There’s an argument in the platform wars, and also on Wall Street, that goes something like this: “Apple doesn’t innovate anymore. It moves too slowly, and is being taken over by more nimble, more innovative rivals.”
Any success Apple has is the result of slick marketing, rather than the newest technology. But now, Apple is a laggard and is being overtaken by more nimble companies.
Apple was caught last year selling Apple Certified refurbished hardware on eBay using the pseudonym Refurbished-Outlet. Allegedly.
The prices and details of these products were generally the same as refurbished products sold on the apple.com site. The products come with a one-year warranty and mobile devices contain a new battery.
But this week it emerged that Apple is lowering the prices on eBay, sometimes by quite a bit. For example, Apple normally charges $999 for a refurbed MacBook Air with 128 GB. But that same system with the same Apple inspection and one-year warranty went on sale in the eBay store for $899. Prices on other hardware products were slashed similarly.
(In addition, we learned, the company as been apparently working with “power sellers” on eBay to sell Apple hardware. For example, until they ran out of the 500 units put up for sale of 13-inch MacBook Pros selling for $999. These are new devices, not refurbished, and Apple is probably using the “channel” to clear out inventory.)
It seems to me that Apple is working behind the scenes to experiment with different models for selling refurbished and excess inventory. I wouldn’t be surprised if Apple was also trying other channels for doing the same thing that we don’t know about. And I also wouldn’t be surprised if refurbished gadgets vanished from the Apple site altogether, and for those items to be sold in the darker alleys of the Internet (like eBay) exclusively instead.
But I think there’s a ginormous opportunity here for embracing “used” in a big way — and it’s something only Apple could pull off.
For all intents and purposes the latest, 7th generation iPod nano is nothing new. We’ve seen it all before: the widescreen form factor, the touchscreen display. What is new is that we’ve never seen these features in this configuration.
That’s what paradoxically makes the 2012 iPod nano the best one yet: it’s an agglomeration of the best features of the nanos that came before.
It is as though the best features of all previous generations of this protean device are refined and combined into this latest “Lucky Seventh” iteration. Now the iPod nano is the right height, the right shape, the right screen size, the right colors, and perfectly simple. It is what the iPod nano was always meant to be — a good-looking, on-the-go music player.
The wristwatch has fallen out of fashion. Sure, a few geezers still wear watches out of habit. Hipsters wear them ironically. Geeks wear them defiantly. And the fashionable wear them decoratively.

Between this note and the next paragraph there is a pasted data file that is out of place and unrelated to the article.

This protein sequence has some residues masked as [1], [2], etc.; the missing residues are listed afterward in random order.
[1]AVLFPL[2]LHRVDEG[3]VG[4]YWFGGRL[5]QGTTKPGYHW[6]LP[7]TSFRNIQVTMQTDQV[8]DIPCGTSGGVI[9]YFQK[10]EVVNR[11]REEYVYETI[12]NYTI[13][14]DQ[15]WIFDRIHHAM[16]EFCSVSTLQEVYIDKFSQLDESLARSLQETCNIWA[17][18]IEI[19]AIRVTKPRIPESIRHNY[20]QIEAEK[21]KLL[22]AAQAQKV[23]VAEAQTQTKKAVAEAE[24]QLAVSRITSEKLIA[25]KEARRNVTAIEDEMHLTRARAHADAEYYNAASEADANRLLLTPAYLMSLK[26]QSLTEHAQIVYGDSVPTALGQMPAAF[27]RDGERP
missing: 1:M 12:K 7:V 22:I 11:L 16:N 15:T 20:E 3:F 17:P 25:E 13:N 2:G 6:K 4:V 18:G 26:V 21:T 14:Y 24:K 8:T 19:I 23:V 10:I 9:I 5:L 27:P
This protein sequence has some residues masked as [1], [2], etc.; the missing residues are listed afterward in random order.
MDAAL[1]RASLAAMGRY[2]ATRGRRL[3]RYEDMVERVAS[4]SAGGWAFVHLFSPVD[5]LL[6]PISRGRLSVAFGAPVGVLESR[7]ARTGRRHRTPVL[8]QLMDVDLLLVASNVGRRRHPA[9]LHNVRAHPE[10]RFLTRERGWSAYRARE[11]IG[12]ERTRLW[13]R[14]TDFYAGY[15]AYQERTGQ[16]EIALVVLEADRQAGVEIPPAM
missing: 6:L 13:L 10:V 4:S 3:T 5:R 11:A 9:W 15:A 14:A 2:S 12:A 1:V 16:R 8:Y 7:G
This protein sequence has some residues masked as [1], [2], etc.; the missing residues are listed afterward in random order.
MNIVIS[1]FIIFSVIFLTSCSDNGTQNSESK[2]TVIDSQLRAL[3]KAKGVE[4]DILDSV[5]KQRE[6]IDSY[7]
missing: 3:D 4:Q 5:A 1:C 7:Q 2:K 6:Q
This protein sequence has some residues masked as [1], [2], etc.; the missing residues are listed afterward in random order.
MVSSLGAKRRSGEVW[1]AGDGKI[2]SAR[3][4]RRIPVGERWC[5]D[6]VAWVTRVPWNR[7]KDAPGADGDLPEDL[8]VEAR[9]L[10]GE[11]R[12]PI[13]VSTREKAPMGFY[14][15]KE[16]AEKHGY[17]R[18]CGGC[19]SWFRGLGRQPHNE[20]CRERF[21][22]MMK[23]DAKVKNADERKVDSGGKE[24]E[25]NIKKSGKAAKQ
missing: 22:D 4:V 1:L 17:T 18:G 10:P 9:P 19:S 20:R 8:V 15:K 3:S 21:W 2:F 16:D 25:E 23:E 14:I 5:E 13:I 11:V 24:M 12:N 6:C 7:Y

But these people are the minority. Bare wrists are the norm now.
People think the wristwatch is dead because our phones tell time, so they’re redundant. But that’s not why.
The reason most reject wristwatches is the same reason most rejected tablets until Apple shipped the iPad in 2010: The available selection is too bloated, clunky, expensive and poorly suited to how people really live and work.
In other words, the right kind of watch would get everyone wearing them again.
Apple mainstreamed tablets by re-imagining what a tablet is, by making it touch and with app and at low cost with a compelling user interface.
Will they do the same for the wristwatch? I think they will.
If you’re going to launch a real product on April 1st, then you may as well make it seems as ridiculous as possible, and that’s just what Brian Holmes did yesterday when he announced The Littlest Black Book for the iPod Nano, the new tiny, nano-sized Moleskine-style case from Brian’s company, Pad&Quill.
I actually mailed Brian yesterday to see if this was for real, and it is. There’s even a Kickstarter page to prove it, which is already almost a quarter of the way to the $4,500 goal.
I'd trade my crappy square Nano in for one of these in a second
We love us a good iConcept design here at Cult of Mac, and we especially love those which appear to be better than the Apple product they are based on. So I’m happy to bring you Enrico Penello’s iPod Nano Touch, a great-looking update to the terrible iPod Nano.
Police forensics training for Macs in Middletown, Delaware.
If you’ve ever taken apart an Apple device, you know what delicate work it can be.
Imagine trying to extract incriminating child pornography photos from a laptop and you’ll understand why tools that help you see what’s on the device before opening it up are increasingly important in law enforcement.
iTunes no longer punishes you for low bitrate convenience
ITunes has long given users the option of scaling music down to 128kbps upon sync to their iPod or other device in order to save space. The idea being, I guess, that you could keep your master collection at a higher bit-rate on the computer’s capacious hard drive, whilst saving space on the smaller flash storage on the iPod. Bit what if you liked this idea, but hated the low quality? Well, iTunes 10.6 has your back.